Dealing With Difficult People During Family Gatherings?
Dealing With Difficult People During Family Gatherings?
Do You Enjoy Your Family Gatherings or Endure Them?
Kelly dreads big dinners with her extended family; something (more accurately, someone) always manages to spoil the occasion with their negativity. Great Aunt Sophie is especially critical, saying Kelly lets her three-year old daughter, Jaime, “get away with too much.”
Jaime is a busy little girl and doesn’t always want to stop playing to eat. As Kelly called everyone to the dinner table, everyone ‘oohed’ and ‘aahed’ at the feast before them. Dinner began well, but Kelly steeled herself, knowing the barbs would fly her way soon.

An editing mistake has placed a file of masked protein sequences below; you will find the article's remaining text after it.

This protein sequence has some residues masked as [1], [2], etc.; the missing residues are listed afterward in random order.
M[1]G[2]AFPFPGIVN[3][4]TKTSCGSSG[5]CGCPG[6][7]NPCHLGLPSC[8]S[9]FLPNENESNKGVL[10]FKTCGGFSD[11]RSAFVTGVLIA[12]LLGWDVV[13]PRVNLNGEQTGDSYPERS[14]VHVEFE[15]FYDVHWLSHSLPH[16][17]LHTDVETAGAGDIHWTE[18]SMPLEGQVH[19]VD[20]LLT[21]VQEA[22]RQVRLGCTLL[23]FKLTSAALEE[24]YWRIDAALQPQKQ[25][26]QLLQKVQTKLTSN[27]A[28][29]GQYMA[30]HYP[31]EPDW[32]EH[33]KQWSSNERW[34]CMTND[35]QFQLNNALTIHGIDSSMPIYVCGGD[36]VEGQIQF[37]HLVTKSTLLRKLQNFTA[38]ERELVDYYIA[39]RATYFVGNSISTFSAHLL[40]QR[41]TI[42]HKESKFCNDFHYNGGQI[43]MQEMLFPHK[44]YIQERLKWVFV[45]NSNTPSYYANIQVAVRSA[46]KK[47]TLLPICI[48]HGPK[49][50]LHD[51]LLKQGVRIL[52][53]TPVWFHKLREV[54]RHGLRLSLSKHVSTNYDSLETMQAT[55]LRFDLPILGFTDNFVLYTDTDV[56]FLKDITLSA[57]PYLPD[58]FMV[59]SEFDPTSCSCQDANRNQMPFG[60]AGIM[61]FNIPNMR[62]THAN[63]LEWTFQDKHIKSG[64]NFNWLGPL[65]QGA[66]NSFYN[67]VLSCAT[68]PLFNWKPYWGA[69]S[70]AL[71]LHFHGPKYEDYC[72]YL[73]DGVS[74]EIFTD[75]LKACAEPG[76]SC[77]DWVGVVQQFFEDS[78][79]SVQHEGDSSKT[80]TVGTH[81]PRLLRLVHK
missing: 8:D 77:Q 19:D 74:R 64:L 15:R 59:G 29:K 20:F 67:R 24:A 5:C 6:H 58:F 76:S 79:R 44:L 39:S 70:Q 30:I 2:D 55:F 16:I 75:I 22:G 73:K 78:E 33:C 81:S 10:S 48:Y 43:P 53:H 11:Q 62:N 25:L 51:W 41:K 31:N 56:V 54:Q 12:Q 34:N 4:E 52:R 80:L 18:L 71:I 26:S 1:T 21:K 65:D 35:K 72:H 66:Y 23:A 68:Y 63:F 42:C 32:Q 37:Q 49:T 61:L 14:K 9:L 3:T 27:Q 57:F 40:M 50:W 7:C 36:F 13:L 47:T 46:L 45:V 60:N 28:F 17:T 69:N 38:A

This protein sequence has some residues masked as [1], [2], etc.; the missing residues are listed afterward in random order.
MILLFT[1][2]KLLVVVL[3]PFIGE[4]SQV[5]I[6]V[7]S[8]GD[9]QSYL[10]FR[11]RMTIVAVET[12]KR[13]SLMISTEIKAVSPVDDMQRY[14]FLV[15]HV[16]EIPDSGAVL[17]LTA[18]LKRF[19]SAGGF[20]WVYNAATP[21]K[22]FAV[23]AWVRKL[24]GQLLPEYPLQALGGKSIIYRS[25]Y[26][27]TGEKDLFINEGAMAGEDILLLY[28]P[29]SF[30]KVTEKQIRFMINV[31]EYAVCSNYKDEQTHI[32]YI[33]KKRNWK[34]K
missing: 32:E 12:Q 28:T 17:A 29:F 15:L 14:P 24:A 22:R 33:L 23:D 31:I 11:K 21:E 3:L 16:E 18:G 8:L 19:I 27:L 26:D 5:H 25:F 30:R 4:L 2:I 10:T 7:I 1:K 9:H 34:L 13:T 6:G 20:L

Jaime, ate a few bites of almost each item, then chirped, “Can I go play now?”
“How about a little more of the turkey?” Kelly coaxed,” or some of the corn.”
“Really, Kelly,” grumbled Aunt Sophie, “You baby that child too much. Just tell her to clean her plate! She’s as skinny as a rail!”
Kelly tried to reply positively, but felt defensive, “She eats healthy, just not a lot. I know she’s petite, but the doctor says she is very healthy and right on track for her age.”
Aunt Sophie rolled her eyes and said, “Well, she sure looks scrawny to me. No dessert for you, young lady. If you don’t clean your plate, you can’t have any of the pie I brought.”
Tears welled up in Jaime’s eyes as she looked to her mother for support. Kelly knew there was no point in arguing with Sophie. “Just go play. We’ll see about dessert later, Jaime.”